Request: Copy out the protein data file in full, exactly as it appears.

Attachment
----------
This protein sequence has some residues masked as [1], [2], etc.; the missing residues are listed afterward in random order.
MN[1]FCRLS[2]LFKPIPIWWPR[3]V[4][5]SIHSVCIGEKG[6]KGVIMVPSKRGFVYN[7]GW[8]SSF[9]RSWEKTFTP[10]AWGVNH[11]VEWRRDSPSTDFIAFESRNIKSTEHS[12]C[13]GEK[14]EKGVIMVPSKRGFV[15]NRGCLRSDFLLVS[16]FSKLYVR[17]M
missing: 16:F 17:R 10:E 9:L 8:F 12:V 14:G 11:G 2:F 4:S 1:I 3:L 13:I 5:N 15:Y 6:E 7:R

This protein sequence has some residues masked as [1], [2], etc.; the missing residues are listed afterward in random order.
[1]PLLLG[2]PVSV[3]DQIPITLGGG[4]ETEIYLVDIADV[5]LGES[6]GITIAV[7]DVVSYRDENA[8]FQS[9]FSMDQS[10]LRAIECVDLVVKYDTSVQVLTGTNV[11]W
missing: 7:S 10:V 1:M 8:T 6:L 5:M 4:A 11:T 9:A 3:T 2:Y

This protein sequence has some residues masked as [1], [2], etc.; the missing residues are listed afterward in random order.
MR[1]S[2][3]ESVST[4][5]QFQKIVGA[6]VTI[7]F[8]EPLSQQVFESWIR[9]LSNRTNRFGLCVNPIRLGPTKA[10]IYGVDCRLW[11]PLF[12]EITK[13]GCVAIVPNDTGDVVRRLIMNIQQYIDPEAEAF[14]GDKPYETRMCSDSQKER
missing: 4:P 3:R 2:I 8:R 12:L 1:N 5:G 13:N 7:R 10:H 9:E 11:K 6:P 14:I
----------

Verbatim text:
This protein sequence has some residues masked as [1], [2], etc.; the missing residues are listed afterward in random order.
MN[1]FCRLS[2]LFKPIPIWWPR[3]V[4][5]SIHSVCIGEKG[6]KGVIMVPSKRGFVYN[7]GW[8]SSF[9]RSWEKTFTP[10]AWGVNH[11]VEWRRDSPSTDFIAFESRNIKSTEHS[12]C[13]GEK[14]EKGVIMVPSKRGFV[15]NRGCLRSDFLLVS[16]FSKLYVR[17]M
missing: 16:F 17:R 10:E 9:L 8:F 12:V 14:G 11:G 2:F 4:S 1:I 3:L 13:I 5:N 15:Y 6:E 7:R

This protein sequence has some residues masked as [1], [2], etc.; the missing residues are listed afterward in random order.
[1]PLLLG[2]PVSV[3]DQIPITLGGG[4]ETEIYLVDIADV[5]LGES[6]GITIAV[7]DVVSYRDENA[8]FQS[9]FSMDQS[10]LRAIECVDLVVKYDTSVQVLTGTNV[11]W
missing: 7:S 10:V 1:M 8:T 6:L 5:M 4:A 11:T 9:A 3:T 2:Y

This protein sequence has some residues masked as [1], [2], etc.; the missing residues are listed afterward in random order.
MR[1]S[2][3]ESVST[4][5]QFQKIVGA[6]VTI[7]F[8]EPLSQQVFESWIR[9]LSNRTNRFGLCVNPIRLGPTKA[10]IYGVDCRLW[11]PLF[12]EITK[13]GCVAIVPNDTGDVVRRLIMNIQQYIDPEAEAF[14]GDKPYETRMCSDSQKER
missing: 4:P 3:R 2:I 8:R 12:L 1:N 5:G 13:N 7:R 10:H 9:E 11:K 6:P 14:I